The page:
Order for the publishing thereof.
"The Lords in the High Court of the Upper House of Parliament assembled, having examined the Misbehaviour of Sir Henry Sherley towards the Earl of Huntingdon, Lord Lieutenant of the County of Leicestre, by endeavouring unjustly to lay Aspersions and Scandals upon the Honour of the said Earl, have punished the said Sir Henry for those his said Offences, and caused him, in full House, to make such humble and full Satisfaction, both to the House and to the said Earl, as his great Offence deserved; and because divers Things, tending to the Dishonour of the said Earl, were spoken by the said Sir Henry Sherley in the Hearing of many; their Lordships have thought it agreeable to their Justice, and Care of so Noble and well-deserving a Member of this House as the said Earl is, that thus much may be published by the Judges at the next Assizes at the Borough of Leicester, that all Men may know how clear from the least Blemish the Honour of the said Earl doth stand."
His Acknowledgement and Submission.
Sir Henry Sherley, Prisoner in The Fleet, for scandalizing the Earl of Huntingdon (by Order 7 Junii), was this Day brought to the Bar, where he made the Acknowledgement and Submission abovesaid, which the Lords accepted of; and then he was withdrawn.
The Earl of Huntingdon gave the Lords Thanks for their Noble Care to clear his Honour; and promised not to trouble the said Sir Henry Sherley by any other Suit for the said Scandals; and desired the Lords that Sir Henry might be enlarged. All which was signified unto the said Sir Henry, being at the Bar again, and that they were Ordered by the House; and that the Publication of his Submission (ut supra) at the next Assizes is left unto the said Earl of Huntingdon.
Order for his Discharge.
Whereas Sir Henry Sherley, Baronet, was, on the Seventh of this June, committed to The Fleet, for scandalizing of the Earl of Huntingdon; and whereas he hath this Day acknowledged his Offence, and craved Pardon for the same of all the Lords in general, and of the said Earl in particular, the which Acknowledgement is to be published at the next Assizes at the Borough at Leicestre (as by the Order 10 Junii appeareth); it is this Day Ordered, The Publication thereof to be left unto the said Earl, and he to stay the same if he please. It is also this Day Ordered, with the Assent of the said Earl of Huntingdon, the said Sir Henry Sherley to be no further troubled or molested by any other Suit, to be commenced by the said Earl, for any Scandals or other Words now passed. And, by the Mediation of the said Earl of Huntingdon, he the said Sir Henry Sherley is discharged of his Imprisonment, paying his Fees.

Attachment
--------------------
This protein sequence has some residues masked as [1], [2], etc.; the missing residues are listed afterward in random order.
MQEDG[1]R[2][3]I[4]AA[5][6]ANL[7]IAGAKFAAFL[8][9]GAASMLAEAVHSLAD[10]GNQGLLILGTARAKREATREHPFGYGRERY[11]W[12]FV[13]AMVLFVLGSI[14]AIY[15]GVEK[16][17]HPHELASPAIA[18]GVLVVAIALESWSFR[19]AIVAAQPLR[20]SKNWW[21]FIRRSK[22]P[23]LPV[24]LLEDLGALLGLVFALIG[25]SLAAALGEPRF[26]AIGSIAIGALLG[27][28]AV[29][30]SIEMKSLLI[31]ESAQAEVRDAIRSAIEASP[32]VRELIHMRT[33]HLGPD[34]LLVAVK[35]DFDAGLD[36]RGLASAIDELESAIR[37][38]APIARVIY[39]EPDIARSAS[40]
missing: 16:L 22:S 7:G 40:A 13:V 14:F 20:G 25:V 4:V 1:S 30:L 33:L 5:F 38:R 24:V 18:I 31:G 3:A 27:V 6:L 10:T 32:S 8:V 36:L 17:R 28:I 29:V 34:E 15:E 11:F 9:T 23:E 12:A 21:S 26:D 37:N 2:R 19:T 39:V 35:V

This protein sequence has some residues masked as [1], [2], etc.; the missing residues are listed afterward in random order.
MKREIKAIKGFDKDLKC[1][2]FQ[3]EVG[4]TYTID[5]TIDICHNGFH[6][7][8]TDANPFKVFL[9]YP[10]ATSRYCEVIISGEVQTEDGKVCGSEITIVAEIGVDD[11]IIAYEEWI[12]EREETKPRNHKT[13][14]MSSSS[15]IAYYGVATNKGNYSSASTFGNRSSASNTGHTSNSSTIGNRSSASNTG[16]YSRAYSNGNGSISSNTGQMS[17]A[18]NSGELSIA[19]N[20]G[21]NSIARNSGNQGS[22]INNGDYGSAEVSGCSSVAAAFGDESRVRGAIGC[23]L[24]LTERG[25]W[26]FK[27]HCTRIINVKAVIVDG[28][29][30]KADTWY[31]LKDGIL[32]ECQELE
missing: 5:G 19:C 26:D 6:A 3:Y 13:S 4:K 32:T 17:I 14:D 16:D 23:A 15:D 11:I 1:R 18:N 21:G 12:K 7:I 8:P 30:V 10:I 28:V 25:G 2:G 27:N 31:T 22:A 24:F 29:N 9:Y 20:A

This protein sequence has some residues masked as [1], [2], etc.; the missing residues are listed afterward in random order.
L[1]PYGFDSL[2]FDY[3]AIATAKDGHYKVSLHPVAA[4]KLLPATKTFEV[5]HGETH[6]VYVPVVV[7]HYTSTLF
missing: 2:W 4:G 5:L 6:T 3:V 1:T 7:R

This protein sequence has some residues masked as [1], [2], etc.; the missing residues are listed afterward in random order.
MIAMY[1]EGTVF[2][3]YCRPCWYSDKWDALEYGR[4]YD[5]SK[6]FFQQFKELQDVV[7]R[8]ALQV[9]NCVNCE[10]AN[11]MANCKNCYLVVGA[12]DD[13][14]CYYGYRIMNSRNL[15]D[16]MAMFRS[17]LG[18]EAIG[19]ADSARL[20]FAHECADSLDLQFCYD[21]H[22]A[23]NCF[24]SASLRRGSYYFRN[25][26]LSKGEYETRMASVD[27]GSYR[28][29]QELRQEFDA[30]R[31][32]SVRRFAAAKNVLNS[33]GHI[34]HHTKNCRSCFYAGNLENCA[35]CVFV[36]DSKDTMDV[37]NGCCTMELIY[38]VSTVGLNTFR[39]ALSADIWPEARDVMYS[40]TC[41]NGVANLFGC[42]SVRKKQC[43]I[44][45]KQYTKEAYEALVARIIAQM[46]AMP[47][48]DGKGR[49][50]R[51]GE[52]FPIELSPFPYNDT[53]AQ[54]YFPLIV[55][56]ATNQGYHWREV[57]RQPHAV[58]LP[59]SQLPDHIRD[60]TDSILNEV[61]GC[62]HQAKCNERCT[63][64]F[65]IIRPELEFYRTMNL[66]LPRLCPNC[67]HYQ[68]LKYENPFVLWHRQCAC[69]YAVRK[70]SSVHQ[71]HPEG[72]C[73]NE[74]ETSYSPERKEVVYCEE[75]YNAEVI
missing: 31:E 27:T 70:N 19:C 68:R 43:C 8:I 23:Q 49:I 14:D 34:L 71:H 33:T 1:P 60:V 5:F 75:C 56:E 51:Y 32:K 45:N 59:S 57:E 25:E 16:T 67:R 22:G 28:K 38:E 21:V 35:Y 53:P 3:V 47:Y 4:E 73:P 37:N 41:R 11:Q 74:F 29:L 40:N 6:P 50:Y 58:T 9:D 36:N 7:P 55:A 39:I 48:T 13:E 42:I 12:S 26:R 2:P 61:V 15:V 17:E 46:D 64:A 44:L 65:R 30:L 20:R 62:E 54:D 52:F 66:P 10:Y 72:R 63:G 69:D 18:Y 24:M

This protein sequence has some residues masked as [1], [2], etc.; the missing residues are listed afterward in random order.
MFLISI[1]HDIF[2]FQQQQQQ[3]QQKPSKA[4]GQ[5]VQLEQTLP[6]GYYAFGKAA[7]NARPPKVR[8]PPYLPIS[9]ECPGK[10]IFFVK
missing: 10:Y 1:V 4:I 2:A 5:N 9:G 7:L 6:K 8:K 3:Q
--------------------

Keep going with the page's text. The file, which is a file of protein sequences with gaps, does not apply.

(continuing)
Reynde not yet found.
The Duke of Buckingham excused himself for not bringing of Reynde to his Answer, according to his Promise, for that he shifts his Loding every Night; but promised again to do his best to bring him To-morrow Morning.
To be censured Tomorrow notwithstanding.
Ordered, if Reynde do not appear here To-morrow Morning, then to proceed against him in the Censure.
E. of Lincoln's Privilege.
Sir Henry Fynes and Smith to stay their Suit during Privilege.
Whereas Complaint was made to this House, upon the Six and Twentieth of May last, That Sir Henry Fynes, Knight, had, on the Seven and Twentieth of April last, entered into a Ground of the Earl of Lincoln's, called The Quins, in Westlaughton, in the County of ........, and sealed a Lease thereof unto Francis Smith; and that the said Smith had arrested Robert Blacke, Shepherd to John Wincupp (the Earl's Tenant), for entering thereon; whereupon it was this Day Ordered, The said Sir Henry Fynes and Francis Smith to be sent for, to answer their Contempt of the Privilege of Parliament; it is this Day Ordered, the said Sir Henry Fynes and Francis Smith to stay their and every of their Suit and Suits, during the Privilege of Parliament, concerning the said Lands. And they the said Sir Henry Fynes and Francis Smith to be discharged, paying their Fees.
Dominus Custos Magni Sigilli declaravit præsens Parliamentum continuandum esse usque in diem crastinum, videlicet, diem Jovis, 12m diem instantis Junii, hora nona, Dominis sic decernentibus.